Many professionals consider pursuing project manager careers. However, not all of them realize that there are two potential paths available, both of which can get you to your destination.
By understanding how a person may shift into a project management position, you can determine whether one approach better applies to your career and other goals. Here’s a look at the two paths to a project manager career.
The Intentional Path
With the intentional career path, you use a formal approach to acquire the needed skills and experience. Often, the first step is to obtain any required education or training, either through your employer or on your own. Additionally, you’ll want to explore the requirements for various project management certifications, as being able to earn one can quickly position you as a viable candidate for project manager jobs.
In many ways, this option is education focused. You’ll spend time taking courses offered by certifying organizations or higher education institutions, depending on whether you’re pursuing a certification or degree as your foundation. Along with studying, you’ll typically need to pass exams, allowing you to secure the target credential.
Once you earn a certification, you’ll also need to maintain it. In some cases, this means taking an exam every certain number of years. Since the exams can change, refreshing your knowledge is often a must. Additionally, you may need continuing education credits to remain eligible, depending on the certification in question.
The Accidental Path
While some who pursue careers as project managers use the more planned approach outlined above, it’s also possible to get there almost accidentally. Many professionals gain project management-related experience on the job, often by being assigned complex tasks or asked to oversee teams when there’s a larger, collaborative goal that needs handling.
With this strategy, the first step is to assess your current skill set. Identify capabilities that align with the project manager position, such as budgeting, requirements gathering, planning, quality control, risk assessment, procurement, time management, or leadership. Then, compare that to the list of key skills project managers need, allowing you to determine what you’re missing.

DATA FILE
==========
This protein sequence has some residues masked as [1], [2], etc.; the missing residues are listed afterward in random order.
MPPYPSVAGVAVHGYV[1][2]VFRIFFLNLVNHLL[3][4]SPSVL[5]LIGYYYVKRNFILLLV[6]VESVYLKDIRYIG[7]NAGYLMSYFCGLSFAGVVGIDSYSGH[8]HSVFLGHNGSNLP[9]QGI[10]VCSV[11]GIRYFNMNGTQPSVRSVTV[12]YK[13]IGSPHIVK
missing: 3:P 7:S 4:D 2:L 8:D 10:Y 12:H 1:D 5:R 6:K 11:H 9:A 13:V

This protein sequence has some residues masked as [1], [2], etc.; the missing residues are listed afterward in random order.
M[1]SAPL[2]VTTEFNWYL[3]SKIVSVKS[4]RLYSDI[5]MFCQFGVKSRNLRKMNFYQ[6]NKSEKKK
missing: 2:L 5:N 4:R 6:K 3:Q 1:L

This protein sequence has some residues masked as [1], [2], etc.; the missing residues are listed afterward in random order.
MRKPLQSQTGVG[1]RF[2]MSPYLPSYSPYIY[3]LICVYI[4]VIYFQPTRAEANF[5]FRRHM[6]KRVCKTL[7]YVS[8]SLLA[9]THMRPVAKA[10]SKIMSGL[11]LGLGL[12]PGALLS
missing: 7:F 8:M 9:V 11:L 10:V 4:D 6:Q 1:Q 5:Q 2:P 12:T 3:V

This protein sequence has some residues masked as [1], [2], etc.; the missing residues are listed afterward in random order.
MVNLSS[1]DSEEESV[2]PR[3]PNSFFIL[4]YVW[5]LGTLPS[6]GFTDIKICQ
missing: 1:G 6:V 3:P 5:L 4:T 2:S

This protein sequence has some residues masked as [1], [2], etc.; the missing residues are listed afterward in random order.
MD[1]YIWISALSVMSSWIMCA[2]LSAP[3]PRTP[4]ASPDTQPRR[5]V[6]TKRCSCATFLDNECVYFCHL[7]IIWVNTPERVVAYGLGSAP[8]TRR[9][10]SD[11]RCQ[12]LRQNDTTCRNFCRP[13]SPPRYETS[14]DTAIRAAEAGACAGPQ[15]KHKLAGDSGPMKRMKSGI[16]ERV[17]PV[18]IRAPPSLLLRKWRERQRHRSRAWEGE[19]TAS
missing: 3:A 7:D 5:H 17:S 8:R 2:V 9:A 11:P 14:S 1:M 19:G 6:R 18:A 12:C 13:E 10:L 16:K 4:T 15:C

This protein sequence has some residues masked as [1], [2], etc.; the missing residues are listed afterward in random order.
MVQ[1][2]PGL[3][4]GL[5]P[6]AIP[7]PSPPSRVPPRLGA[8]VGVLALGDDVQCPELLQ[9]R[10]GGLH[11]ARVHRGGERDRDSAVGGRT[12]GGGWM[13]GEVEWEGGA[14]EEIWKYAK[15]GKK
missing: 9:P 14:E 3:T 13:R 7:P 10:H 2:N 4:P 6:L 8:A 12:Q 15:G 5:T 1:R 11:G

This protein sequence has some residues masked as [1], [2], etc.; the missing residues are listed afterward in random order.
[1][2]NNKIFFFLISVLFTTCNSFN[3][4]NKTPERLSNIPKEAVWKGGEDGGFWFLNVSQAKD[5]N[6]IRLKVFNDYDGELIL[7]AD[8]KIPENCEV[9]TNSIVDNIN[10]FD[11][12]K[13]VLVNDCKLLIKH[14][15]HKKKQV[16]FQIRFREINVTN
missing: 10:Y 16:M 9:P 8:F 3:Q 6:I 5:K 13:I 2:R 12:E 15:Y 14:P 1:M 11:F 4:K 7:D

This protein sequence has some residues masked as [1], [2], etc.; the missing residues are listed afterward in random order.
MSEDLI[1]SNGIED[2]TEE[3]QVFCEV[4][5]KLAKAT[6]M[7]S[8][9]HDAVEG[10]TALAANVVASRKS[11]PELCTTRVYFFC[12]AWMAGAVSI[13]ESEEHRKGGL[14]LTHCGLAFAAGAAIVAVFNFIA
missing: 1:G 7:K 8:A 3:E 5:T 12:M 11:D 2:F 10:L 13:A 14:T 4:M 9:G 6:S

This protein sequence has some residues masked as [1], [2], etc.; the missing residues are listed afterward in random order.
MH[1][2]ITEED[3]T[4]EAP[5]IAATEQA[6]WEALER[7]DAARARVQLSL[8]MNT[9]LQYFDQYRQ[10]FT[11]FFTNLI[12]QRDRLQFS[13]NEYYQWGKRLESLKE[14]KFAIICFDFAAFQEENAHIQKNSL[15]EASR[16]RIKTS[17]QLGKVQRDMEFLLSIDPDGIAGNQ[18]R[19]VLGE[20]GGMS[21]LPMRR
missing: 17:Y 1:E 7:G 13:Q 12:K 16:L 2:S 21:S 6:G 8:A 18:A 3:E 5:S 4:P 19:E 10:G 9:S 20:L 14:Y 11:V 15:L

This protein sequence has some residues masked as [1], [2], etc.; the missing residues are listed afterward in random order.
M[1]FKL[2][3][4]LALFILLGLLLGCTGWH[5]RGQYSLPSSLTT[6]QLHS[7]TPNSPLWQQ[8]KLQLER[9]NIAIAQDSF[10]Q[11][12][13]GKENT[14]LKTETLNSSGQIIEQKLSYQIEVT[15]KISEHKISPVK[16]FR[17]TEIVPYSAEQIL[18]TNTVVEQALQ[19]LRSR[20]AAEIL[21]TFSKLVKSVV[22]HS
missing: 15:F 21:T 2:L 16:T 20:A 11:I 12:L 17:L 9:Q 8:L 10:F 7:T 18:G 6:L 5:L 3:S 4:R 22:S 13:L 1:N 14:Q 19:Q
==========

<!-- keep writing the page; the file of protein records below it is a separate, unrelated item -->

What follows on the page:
Once you have a list of new skills you’ll need to acquire, seize opportunities to do so. Volunteer for assignments at work, take advantage of company-provided training, and join project management professional organizations. You can also speak with your manager about your desire to become a project manager to see if they can provide more direct support.
As you hone new skills, put them to work as quickly as possible. This allows you to gain valuable experience. Plus, it may make new skill-building opportunities more accessible.
Once you’ve got most of what you need, you can plan your next step. Getting a certification or formal education may be beneficial, or you may be ready to apply for project manager opportunities.
Find Your Next Project Manager Job
Ultimately, both of the paths above are solid ways to launch project manager careers. If you’d like to learn more or are interested in project management jobs, the staff at Alpha Consulting wants to hear from you. Contact us today.